Team #75 Interim Report
Team Number: 74
School Name: Santa Fe High School
Area of Science: Fluid Dynamics
Project Title: Computer Study of Navier-Stokes equation solutions across a Delauney triangular mesh
The objective is to study the flow characteristics of air, such as non-laminar flow, through the solution of the Navier-Stokes momentum and energy equations. We want to look at the way air behaves and be able to make predictions without using equations specifically created from experimental data. For example, we want to study the turbulent or vortex flow created at the trailing edge of an airfoil by using theoretical flow equations instead of specific vortex equations.
We will use a 2D mesh generation program to create a mesh surrounding a cross section of an arbitrary airfoil. The mesh will consist of either a structured rectangular mesh or an unstructured triangular or polygonal mesh. The program(s) we will create will analyze fluid flow equations in each mesh cell; it will take introductory parameters such as pressure, density, and velocity, solve for the final solutions, and pass those values onto the next mesh cell. We will decrease the average cell size near the boundary of the airfoil and increase the size near the edge of the boundary box. This will increase the accuracy of the data near the airfoil and save computing power. By using the data from each cell, we will determine where various airfoils can remain in laminar flow, and solve for velocity and pressure distributions.
Progress to Date:
We obtained a mesh program from www-dinma.univ.trieste.it/~nirftc/research/easymesh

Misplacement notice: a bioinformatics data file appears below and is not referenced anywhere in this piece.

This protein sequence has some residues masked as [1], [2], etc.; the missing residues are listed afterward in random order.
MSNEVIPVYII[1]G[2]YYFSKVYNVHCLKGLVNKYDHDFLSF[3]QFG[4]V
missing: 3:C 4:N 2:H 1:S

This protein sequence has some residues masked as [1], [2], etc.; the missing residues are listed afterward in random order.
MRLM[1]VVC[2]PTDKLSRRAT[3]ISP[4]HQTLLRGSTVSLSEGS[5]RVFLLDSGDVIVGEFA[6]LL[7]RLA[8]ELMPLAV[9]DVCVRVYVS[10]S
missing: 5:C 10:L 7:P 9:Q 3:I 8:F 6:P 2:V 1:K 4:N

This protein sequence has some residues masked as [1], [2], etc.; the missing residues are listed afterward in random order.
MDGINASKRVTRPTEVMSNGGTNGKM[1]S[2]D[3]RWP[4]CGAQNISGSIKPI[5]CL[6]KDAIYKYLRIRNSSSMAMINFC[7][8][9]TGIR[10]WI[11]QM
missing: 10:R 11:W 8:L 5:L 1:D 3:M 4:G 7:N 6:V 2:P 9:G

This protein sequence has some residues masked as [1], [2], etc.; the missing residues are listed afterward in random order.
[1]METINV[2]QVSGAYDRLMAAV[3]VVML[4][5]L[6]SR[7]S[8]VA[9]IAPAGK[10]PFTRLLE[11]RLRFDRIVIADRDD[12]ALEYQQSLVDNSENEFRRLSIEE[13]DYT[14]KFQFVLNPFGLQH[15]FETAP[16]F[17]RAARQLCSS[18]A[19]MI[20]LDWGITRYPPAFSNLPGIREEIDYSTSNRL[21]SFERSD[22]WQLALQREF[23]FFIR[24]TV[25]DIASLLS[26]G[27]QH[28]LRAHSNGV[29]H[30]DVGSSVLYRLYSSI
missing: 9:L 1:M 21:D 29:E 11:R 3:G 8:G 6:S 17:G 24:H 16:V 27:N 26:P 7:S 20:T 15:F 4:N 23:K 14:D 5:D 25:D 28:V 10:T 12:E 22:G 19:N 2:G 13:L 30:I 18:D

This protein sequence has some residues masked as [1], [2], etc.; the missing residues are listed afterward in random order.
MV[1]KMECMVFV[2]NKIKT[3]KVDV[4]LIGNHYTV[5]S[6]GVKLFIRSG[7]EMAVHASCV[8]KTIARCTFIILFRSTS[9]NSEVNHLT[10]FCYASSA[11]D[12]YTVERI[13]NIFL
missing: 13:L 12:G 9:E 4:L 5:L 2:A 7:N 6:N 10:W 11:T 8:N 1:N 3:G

It is written by Bojan Niceno and creates Delauney triangle and Voronoi polygon meshes inside a geometric figure of designated size and shape. The mesh forms itself around another figure inside the outer boundary. At the moment we are using only the Delauney triangles which are defined at follows:
A Delauney network consists of non-overlapping triangles where no points in the network are enclosed by the circumscribed circles of any triangle.
We have access to the University of Illinois at Urbana-Champaign Airfoil Data Site where over 1100 airfoils are listed in x,y coordinate format. EasyMesh takes input files in an x,y format similar to the airfoil data files. We are currently writing a program that converts the airfoil data files into the EasyMesh format. The EasyMesh input files describe the shape of the outside boundary, at this moment a simple box, and the shape of the inner boundary, the airfoil. The files also prescribe the fineness and coarseness of the mesh at the outer and inner boundaries.
The EasyMesh program creates a number of different output files that define the points, or nodes, of the mesh, the corresponding segments that connect the triangles, and the elements that neighbor each other. We are currently working on creating a program that reads in one of the EasyMesh output files and saves the information into a large array. The program will then take this information and solve for the areas of the triangles and their corresponding centroids.
At this moment we are working on breaking down and solving Navier-Stokes equations which we will use to determine the velocity, pressure, and force distributions.
Results we expect:
We expect to see velocity and pressure distributions across the airfoil that match experimental or other theoretical data. We also expect to see turbulence, non-laminar flow, vortex flow, and other fluid flow behaviors characteristic of current aerodynamic theory.